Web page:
General manager Roland Hemond confirmed yesterday that the Orioles have talked with Andy Van Slyke's agent, but said the club has made no offer to the Pittsburgh Pirates' free-agent outfielder.
"We've had some conversation with Dick Moss [who represents Van Slyke], but no figures have been discussed," said Hemond.
Moss could not be reached for comment.
Van Slyke, 34, a five-time Gold Glove winner, would be an unrestricted free agent regardless of the ground rules baseball eventually settles on. Because the Pirates did not make him a qualifying offer, Van Slyke can be signed without a team having to give up draft choices as compensation.
Hemond also said the Orioles have talked with representatives of two relief pitchers who are restricted free agents, John Wetteland of Montreal and Mike Stanton of Atlanta. Wetteland, 28, was 4-6 with a 2.83 ERA and 25 saves in 1994. Stanton, 27, was 3-1 with a 3.55 ERA and only three saves this past season.
Van Slyke, a left-handed career .276 hitter, has been mentioned before in connection with the Orioles. When he was here for the 1993 All-Star Game he praised Camden Yards as a place where he'd like to play.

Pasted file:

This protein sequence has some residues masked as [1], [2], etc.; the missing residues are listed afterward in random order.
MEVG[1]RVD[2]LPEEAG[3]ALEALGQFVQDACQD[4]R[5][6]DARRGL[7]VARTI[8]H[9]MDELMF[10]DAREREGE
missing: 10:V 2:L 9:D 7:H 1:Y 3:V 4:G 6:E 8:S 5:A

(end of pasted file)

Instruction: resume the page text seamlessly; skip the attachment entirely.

Later that year, and again last year, Van Slyke's name came up in trade talks that never reached the serious stage. Now, the Orioles' interest could be heightened because they wouldn't have to give up draft choices as compensation.
"I'm not saying that's necessarily the case in this instance, but sometimes that helps," said Hemond.
Van Slyke's offensive numbers have dropped off since he hit .324 with 45 doubles, 14 homers and 89 RBIs in 1992. He hit .310 in 1993 but played in only 83 games after breaking his collarbone running into the center-field fence at St. Louis' Busch Stadium in June. Last season he hit .246 and had only 27 extra-base hits in 374 at-bats.
Baseball's proposed new guidelines have created many restricted free agents, but for now they are generally being ignored by agents. "You can talk contract," said Hemond, "but the problem is that nobody is signing. The Players Association has told agents not to sign."
Van Slyke has no restrictions, but teams are operating under the theory there will be some sort of salary cap.
"We're looking at those in whom we have some interest and talking to their representatives to see how much interest the players might have in us," said Hemond. "Then we'll take it from there.
"But we haven't reached a point [with Van Slyke] where any figures have been discussed," he added.
Last month, the Orioles aggressively pursued Seattle outfielder Jay Buhner, offering $18 million over four years. But Buhner ended up re-signing with the Mariners for $15.5 million over three years.
The Orioles' outfield is unsettled. Along with Brady Anderson, Jeffrey Hammonds has been assumed to be a starter. But Hammonds is rehabilitating from knee surgery. Prospects in the organization include Damon Buford, Curtis Goodwin, Mark Smith, Sherman Obando and Alex Ochoa.